2022-01-13
    Policy Brief
    2022-08-10

ACTION NEEDED

Urge your Members of Congress to restore funding for the U.S. Department of Housing and Urban Development’s HOME Investment Partnerships (HOME) program to $2.1 billion as Congress considers funding for FY 2023. The HOME program, funded through the Transportation, Housing and Urban Development (T-HUD) appropriations bill, was cut by 50 percent between FY 2010 and FY 2016. Although the HOME program has received annual increases or level funding since 2016, funding levels remain short of the $1.8 billion FY 2010 level. 

BACKGROUND

Authorized in 1990, the HOME program assists state and local governments in providing affordable housing for low-income families, helping to improve the quality of life in local communities. Sixty percent of HOME funds are allocated to 650 participating jurisdictions in counties and cities, and forty percent are allocated to states. HOME funds can be used for the acquisition, reconstruction and rehabilitation of housing. Counties can also use HOME funds for tenant-based rental assistance, which provides counties with the flexibility to design policies and programs that address local affordable housing needs.

HOME was funded at $1.5 billion in FY 2022, a $150 million increase to the FY 2021 funding level. The program received an additional $5 billion through the American Rescue Plan Act of 2021. NACo members are encouraged to contact their members of Congress to restore the HOME program by supporting $2.1 billion in funding as Congress considers FY 2023 appropriations.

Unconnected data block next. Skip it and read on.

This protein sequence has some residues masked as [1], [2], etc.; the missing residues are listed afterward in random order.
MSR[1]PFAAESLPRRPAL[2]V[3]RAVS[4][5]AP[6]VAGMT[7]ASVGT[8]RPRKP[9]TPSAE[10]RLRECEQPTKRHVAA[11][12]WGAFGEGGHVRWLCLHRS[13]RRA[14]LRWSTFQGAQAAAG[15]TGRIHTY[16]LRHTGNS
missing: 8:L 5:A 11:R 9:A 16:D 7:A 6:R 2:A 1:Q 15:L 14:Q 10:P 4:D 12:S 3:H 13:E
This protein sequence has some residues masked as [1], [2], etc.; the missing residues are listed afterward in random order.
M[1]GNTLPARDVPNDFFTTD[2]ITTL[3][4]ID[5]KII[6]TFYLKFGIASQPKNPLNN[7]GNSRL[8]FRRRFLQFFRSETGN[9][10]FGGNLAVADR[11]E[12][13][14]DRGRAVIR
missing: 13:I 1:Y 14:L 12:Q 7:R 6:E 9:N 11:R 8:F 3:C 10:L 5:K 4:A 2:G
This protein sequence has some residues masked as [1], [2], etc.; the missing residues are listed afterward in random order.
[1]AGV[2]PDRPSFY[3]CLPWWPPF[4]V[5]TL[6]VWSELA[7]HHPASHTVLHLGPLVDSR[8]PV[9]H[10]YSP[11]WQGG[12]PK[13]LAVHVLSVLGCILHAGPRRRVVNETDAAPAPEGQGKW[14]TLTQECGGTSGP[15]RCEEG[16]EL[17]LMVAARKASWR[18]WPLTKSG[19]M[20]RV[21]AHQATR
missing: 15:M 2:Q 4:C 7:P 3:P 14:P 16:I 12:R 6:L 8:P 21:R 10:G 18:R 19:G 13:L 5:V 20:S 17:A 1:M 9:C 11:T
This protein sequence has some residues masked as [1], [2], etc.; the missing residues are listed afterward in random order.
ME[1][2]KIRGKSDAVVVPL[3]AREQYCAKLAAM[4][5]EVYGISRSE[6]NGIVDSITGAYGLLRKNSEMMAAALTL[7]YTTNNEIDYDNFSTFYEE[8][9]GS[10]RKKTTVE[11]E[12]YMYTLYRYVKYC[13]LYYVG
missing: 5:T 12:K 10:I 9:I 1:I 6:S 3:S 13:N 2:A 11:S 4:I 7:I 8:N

KEY TALKING POINTS

  • HOME funding helps local governments provide affordable housing to low-income families and enhances the quality of life in local communities. Every $1.00 of HOME funding leverages $4.52 in other public and private funds. Further, every $1 billion in HOME funding creates or preserves more than 17,000 jobs.
  • Funding for HOME should be raised to $1.9 billion in FY 2023. HOME funding was cut by 50 percent between FY 2010 – when the program received $1.8 billion in federal funding – and FY 2016 – when HOME received $950 million. While the program has received annual increases or level funding since 2016, funding levels remain short of the FY 2010 level.
  • Since 1992, HOME funds have supported the creation of over 1.33 million units of affordable housing. The program’s flexibility allows states and local governments to use HOME funds for grants, direct loans, loan guarantees or other forms of credit enhancement and rental assistance.  
  • Through HOME, states and participating local jurisdictions can also create partnerships with the private sector that promote affordable housing and leverage private sector financing.

 

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    <p>Economic mobility refers to changes in an individual&rsquo;s economic status over a lifetime and across generations&mdash;usually measured in income.